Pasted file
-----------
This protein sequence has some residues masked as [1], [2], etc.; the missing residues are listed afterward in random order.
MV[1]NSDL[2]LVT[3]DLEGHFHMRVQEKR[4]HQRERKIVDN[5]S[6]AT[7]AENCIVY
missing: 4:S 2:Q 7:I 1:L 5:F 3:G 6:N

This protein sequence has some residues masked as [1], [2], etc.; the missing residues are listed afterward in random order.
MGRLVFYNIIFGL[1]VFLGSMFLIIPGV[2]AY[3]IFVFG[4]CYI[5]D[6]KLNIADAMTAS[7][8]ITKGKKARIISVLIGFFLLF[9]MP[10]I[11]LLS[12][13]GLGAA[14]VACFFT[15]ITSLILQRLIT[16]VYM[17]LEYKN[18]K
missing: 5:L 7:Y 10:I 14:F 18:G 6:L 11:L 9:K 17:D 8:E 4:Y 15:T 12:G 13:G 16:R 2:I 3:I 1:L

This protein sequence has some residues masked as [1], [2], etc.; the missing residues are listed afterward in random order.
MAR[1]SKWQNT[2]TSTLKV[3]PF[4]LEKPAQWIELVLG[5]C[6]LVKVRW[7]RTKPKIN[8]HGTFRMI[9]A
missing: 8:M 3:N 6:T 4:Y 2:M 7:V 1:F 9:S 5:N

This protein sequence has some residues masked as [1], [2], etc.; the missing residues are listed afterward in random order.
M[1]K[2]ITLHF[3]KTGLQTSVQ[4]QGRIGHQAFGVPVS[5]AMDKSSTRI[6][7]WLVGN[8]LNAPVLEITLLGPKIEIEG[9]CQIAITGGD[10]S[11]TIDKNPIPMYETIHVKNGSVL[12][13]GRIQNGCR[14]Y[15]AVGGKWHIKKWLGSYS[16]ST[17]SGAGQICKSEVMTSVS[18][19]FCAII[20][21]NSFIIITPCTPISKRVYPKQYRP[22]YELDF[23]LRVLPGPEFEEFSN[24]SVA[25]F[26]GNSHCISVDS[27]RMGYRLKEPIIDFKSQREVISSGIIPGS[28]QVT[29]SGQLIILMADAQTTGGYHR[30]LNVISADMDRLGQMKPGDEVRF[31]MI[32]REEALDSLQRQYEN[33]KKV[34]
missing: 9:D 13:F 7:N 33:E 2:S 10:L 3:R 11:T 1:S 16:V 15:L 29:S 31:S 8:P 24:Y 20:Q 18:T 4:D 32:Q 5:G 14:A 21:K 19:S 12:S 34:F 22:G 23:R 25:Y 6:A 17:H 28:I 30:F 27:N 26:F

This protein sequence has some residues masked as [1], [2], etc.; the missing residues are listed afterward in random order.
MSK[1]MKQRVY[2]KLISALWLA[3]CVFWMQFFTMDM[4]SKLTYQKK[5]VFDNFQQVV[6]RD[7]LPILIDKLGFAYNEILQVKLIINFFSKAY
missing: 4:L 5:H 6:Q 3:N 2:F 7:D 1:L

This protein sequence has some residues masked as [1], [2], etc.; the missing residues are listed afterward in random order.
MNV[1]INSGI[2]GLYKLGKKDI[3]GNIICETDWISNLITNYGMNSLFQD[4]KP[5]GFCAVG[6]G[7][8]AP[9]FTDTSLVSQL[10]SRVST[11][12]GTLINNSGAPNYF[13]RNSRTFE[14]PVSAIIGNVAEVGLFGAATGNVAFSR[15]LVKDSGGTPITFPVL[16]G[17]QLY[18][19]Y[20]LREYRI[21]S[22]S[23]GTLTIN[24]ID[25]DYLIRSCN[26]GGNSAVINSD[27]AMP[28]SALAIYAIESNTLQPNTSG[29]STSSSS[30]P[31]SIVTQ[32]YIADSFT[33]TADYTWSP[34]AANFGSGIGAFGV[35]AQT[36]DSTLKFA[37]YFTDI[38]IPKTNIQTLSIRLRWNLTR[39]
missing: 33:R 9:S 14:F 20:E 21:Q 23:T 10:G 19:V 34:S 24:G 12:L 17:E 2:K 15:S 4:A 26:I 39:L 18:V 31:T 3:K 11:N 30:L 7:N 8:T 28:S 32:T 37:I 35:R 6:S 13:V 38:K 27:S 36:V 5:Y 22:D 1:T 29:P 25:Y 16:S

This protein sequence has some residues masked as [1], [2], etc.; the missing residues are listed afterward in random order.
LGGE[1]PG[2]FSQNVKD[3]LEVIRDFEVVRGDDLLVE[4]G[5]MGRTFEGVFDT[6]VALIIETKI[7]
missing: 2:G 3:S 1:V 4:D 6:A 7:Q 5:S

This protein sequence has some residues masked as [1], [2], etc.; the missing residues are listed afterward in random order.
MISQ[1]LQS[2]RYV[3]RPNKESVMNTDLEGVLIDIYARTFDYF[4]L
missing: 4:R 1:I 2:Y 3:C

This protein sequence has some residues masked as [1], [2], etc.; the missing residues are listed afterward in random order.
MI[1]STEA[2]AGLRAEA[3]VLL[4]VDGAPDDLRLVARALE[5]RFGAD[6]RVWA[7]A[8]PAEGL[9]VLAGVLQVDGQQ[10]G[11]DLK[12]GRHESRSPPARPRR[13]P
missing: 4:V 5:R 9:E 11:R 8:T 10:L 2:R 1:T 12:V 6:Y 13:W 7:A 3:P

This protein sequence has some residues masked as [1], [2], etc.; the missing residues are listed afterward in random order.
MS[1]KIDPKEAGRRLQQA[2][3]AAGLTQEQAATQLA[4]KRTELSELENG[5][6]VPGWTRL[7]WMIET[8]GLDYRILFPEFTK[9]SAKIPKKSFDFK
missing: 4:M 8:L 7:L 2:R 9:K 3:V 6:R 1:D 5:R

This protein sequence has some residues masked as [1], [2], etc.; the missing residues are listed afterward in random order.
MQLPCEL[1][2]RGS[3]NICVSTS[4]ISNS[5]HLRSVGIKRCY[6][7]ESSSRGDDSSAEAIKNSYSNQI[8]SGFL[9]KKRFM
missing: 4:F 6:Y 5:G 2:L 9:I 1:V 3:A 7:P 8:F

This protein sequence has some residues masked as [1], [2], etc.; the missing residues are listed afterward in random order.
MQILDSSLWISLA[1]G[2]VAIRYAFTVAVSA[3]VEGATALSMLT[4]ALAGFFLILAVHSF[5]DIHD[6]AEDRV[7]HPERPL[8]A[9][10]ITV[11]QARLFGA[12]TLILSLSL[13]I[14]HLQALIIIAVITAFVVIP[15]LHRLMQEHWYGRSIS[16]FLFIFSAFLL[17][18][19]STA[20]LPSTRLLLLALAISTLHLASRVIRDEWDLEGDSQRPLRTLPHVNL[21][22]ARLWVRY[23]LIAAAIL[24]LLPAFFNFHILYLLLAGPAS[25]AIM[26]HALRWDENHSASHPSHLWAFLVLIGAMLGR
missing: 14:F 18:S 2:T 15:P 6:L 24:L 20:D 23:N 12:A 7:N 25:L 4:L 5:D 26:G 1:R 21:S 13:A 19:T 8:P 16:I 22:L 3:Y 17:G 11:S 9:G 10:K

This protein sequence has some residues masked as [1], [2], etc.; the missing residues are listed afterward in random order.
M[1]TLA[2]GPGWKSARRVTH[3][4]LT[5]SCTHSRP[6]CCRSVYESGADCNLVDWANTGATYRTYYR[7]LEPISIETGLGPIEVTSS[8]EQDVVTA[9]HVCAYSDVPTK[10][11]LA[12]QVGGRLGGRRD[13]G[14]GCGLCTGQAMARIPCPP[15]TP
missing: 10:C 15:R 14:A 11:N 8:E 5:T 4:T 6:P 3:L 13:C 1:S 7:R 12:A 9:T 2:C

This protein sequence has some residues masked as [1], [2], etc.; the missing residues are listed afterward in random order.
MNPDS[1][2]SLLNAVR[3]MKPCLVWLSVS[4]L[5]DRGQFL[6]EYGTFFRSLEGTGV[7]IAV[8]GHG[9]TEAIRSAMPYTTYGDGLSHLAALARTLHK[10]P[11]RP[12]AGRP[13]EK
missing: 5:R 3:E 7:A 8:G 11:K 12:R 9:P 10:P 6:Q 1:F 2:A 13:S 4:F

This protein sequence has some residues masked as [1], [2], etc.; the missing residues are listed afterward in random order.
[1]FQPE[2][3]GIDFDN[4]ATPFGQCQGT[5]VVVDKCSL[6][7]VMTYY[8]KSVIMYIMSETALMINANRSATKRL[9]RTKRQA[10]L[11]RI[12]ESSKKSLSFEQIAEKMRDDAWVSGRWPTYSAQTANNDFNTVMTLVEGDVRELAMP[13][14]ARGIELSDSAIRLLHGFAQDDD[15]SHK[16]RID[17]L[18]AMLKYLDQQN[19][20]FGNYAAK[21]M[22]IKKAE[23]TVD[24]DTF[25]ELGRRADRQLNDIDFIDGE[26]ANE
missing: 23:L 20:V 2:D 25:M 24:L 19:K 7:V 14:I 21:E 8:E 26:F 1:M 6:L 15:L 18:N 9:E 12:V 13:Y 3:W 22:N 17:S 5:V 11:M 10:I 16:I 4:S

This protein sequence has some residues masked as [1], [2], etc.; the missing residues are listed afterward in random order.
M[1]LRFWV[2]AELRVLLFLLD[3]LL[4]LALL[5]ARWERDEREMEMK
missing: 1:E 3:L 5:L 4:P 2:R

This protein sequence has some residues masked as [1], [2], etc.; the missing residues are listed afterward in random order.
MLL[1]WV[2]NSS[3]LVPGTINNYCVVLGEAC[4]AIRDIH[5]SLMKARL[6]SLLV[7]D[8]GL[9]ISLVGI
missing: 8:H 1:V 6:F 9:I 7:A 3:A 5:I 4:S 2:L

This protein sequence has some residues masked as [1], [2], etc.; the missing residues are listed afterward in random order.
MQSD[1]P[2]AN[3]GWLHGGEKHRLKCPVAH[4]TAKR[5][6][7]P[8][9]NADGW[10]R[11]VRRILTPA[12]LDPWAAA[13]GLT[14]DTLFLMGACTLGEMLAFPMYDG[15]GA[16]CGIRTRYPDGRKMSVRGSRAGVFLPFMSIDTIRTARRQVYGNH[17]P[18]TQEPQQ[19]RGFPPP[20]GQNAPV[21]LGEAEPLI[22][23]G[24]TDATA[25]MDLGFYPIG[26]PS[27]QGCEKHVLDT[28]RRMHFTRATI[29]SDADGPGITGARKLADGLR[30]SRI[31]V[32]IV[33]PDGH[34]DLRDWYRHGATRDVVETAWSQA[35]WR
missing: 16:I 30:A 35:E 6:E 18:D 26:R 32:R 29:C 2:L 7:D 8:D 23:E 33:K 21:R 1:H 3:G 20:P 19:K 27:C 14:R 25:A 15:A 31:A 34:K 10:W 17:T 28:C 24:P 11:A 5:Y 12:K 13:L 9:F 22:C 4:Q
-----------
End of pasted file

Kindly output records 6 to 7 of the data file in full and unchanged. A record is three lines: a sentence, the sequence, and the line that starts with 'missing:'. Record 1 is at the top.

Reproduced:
This protein sequence has some residues masked as [1], [2], etc.; the missing residues are listed afterward in random order.
MNV[1]INSGI[2]GLYKLGKKDI[3]GNIICETDWISNLITNYGMNSLFQD[4]KP[5]GFCAVG[6]G[7][8]AP[9]FTDTSLVSQL[10]SRVST[11][12]GTLINNSGAPNYF[13]RNSRTFE[14]PVSAIIGNVAEVGLFGAATGNVAFSR[15]LVKDSGGTPITFPVL[16]G[17]QLY[18][19]Y[20]LREYRI[21]S[22]S[23]GTLTIN[24]ID[25]DYLIRSCN[26]GGNSAVINSD[27]AMP[28]SALAIYAIESNTLQPNTSG[29]STSSSS[30]P[31]SIVTQ[32]YIADSFT[33]TADYTWSP[34]AANFGSGIGAFGV[35]AQT[36]DSTLKFA[37]YFTDI[38]IPKTNIQTLSIRLRWNLTR[39]
missing: 33:R 9:S 14:F 20:E 21:Q 23:T 10:G 19:V 34:S 24:G 12:L 17:E 2:K 15:S 4:A 26:I 39:L 18:V 31:T 3:K 11:N 30:L 7:N 8:T 28:S 32:T 37:I 35:R 6:S 13:V 38:K 27:S 36:V 5:Y 22:D 1:T 29:P 25:Y 16:S

This protein sequence has some residues masked as [1], [2], etc.; the missing residues are listed afterward in random order.
LGGE[1]PG[2]FSQNVKD[3]LEVIRDFEVVRGDDLLVE[4]G[5]MGRTFEGVFDT[6]VALIIETKI[7]
missing: 2:G 3:S 1:V 4:D 6:A 7:Q 5:S